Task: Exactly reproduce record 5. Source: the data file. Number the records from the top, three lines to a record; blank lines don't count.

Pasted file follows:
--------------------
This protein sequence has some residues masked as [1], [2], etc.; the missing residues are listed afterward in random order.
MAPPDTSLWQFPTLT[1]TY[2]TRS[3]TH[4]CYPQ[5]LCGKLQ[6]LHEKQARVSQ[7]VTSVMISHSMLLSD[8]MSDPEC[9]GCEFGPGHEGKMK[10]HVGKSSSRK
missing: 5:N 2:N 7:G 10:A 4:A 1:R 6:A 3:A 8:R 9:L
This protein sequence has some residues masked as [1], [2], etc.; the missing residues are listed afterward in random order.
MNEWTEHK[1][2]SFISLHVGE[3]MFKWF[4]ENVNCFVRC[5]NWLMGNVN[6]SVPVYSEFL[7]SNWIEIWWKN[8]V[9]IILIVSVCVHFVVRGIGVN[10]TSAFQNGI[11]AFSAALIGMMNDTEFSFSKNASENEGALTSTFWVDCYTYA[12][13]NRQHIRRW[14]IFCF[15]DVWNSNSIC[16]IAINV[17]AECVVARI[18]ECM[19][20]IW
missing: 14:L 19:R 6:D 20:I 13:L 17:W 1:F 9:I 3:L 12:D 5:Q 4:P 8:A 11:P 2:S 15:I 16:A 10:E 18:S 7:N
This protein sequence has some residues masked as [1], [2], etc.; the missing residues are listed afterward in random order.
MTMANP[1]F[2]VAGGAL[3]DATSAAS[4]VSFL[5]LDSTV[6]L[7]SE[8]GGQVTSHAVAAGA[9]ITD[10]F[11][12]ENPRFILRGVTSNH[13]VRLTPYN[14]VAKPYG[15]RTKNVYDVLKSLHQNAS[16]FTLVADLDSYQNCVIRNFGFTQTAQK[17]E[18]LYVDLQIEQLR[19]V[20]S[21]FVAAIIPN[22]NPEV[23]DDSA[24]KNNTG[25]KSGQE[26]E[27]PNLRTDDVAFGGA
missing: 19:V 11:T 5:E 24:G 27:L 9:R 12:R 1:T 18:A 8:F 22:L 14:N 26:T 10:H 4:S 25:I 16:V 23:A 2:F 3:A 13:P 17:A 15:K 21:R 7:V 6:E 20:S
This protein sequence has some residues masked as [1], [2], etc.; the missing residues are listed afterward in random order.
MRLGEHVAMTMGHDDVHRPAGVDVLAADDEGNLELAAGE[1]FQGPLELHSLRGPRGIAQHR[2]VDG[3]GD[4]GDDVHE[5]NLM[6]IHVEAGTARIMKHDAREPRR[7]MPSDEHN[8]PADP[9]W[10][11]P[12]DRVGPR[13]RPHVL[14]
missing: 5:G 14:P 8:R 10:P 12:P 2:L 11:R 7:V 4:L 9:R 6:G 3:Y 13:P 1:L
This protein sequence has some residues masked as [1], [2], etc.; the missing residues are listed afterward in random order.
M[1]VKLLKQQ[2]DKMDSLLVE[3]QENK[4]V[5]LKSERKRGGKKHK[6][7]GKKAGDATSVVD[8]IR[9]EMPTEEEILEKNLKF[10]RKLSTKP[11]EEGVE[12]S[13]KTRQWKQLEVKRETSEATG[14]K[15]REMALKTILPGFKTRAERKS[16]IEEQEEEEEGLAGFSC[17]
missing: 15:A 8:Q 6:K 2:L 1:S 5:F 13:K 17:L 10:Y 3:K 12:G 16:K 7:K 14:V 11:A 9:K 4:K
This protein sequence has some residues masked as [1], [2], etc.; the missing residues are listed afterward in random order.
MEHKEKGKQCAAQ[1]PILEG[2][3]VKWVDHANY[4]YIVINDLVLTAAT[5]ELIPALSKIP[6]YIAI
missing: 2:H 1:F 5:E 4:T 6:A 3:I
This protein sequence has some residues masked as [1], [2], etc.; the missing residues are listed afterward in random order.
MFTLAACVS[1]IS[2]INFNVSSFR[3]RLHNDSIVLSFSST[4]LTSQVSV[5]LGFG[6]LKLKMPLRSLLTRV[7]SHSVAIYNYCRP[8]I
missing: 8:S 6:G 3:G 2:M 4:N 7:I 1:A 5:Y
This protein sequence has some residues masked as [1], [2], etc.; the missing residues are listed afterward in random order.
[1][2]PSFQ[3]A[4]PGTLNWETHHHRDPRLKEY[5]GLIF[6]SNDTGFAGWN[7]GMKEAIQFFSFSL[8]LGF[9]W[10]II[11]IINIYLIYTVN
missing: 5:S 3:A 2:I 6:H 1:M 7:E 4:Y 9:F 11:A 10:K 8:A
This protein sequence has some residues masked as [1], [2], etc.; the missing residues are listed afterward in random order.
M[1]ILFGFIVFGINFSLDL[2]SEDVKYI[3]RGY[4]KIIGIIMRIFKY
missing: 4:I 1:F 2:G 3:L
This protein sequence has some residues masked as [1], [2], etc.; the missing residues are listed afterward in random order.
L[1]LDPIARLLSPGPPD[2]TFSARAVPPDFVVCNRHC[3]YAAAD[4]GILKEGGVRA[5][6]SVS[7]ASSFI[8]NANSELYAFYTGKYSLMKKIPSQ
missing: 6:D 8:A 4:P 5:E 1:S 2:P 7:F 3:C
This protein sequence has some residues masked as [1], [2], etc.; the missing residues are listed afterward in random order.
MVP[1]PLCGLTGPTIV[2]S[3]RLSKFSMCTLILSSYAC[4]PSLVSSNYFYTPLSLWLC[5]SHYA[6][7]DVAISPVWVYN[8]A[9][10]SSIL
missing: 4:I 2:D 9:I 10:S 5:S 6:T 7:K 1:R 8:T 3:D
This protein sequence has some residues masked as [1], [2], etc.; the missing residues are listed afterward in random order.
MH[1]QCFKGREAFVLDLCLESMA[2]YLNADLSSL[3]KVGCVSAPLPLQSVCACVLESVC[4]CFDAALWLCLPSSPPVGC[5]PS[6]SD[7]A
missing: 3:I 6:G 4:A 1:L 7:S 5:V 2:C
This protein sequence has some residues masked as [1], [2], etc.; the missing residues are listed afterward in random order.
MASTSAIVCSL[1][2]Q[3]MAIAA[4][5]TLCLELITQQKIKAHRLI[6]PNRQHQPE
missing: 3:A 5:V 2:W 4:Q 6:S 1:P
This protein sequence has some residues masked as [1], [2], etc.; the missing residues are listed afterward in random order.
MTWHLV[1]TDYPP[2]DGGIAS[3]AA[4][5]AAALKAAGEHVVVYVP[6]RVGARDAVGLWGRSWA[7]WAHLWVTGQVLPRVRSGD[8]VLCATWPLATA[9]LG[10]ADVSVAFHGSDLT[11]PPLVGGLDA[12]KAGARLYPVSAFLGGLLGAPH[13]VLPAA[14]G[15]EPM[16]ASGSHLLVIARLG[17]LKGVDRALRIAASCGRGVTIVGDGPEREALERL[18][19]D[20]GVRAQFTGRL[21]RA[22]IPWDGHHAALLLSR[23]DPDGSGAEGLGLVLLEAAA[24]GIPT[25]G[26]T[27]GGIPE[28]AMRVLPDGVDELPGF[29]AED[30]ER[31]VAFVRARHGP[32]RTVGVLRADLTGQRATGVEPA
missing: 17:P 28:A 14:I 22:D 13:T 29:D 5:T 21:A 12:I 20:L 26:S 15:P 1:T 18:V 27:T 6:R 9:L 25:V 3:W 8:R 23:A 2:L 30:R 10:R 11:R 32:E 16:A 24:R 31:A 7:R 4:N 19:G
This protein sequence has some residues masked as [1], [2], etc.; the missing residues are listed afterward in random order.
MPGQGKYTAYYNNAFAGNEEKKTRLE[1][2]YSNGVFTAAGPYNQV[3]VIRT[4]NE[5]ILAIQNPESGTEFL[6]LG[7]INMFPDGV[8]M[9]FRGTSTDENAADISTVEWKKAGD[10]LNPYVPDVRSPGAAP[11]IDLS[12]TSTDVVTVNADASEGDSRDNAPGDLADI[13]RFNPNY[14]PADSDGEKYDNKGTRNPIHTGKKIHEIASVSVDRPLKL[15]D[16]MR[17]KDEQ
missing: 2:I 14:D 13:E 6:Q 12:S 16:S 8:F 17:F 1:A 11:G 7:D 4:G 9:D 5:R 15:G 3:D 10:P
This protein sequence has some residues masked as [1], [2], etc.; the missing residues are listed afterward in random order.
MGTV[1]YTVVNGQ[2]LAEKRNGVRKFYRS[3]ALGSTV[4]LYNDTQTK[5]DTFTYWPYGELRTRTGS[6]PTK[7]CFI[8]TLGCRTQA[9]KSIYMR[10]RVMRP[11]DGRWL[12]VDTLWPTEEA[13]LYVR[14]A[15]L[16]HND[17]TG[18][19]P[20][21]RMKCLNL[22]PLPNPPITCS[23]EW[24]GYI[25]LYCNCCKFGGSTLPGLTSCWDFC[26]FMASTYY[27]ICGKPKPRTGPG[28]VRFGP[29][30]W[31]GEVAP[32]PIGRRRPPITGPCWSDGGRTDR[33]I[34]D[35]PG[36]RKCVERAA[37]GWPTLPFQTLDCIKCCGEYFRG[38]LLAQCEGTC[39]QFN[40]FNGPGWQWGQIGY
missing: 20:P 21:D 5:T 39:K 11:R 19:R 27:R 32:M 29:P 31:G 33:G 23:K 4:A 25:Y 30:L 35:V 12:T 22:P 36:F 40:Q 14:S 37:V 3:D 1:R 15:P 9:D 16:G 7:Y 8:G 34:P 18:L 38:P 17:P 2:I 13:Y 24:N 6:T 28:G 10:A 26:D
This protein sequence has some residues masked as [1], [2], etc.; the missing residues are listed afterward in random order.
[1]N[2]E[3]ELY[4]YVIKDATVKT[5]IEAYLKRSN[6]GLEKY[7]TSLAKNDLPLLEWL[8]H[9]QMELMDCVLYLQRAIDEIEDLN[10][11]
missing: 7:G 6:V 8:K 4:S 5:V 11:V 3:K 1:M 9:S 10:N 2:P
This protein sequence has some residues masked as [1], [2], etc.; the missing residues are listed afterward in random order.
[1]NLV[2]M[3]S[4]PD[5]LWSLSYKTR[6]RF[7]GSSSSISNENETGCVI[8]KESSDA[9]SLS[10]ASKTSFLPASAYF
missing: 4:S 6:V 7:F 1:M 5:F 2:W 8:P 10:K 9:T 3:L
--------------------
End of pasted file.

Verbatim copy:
This protein sequence has some residues masked as [1], [2], etc.; the missing residues are listed afterward in random order.
M[1]VKLLKQQ[2]DKMDSLLVE[3]QENK[4]V[5]LKSERKRGGKKHK[6][7]GKKAGDATSVVD[8]IR[9]EMPTEEEILEKNLKF[10]RKLSTKP[11]EEGVE[12]S[13]KTRQWKQLEVKRETSEATG[14]K[15]REMALKTILPGFKTRAERKS[16]IEEQEEEEEGLAGFSC[17]
missing: 15:A 8:Q 6:K 2:L 1:S 5:F 13:K 17:L 10:Y 3:K 12:G 16:K 7:K 14:V 11:A 9:K 4:K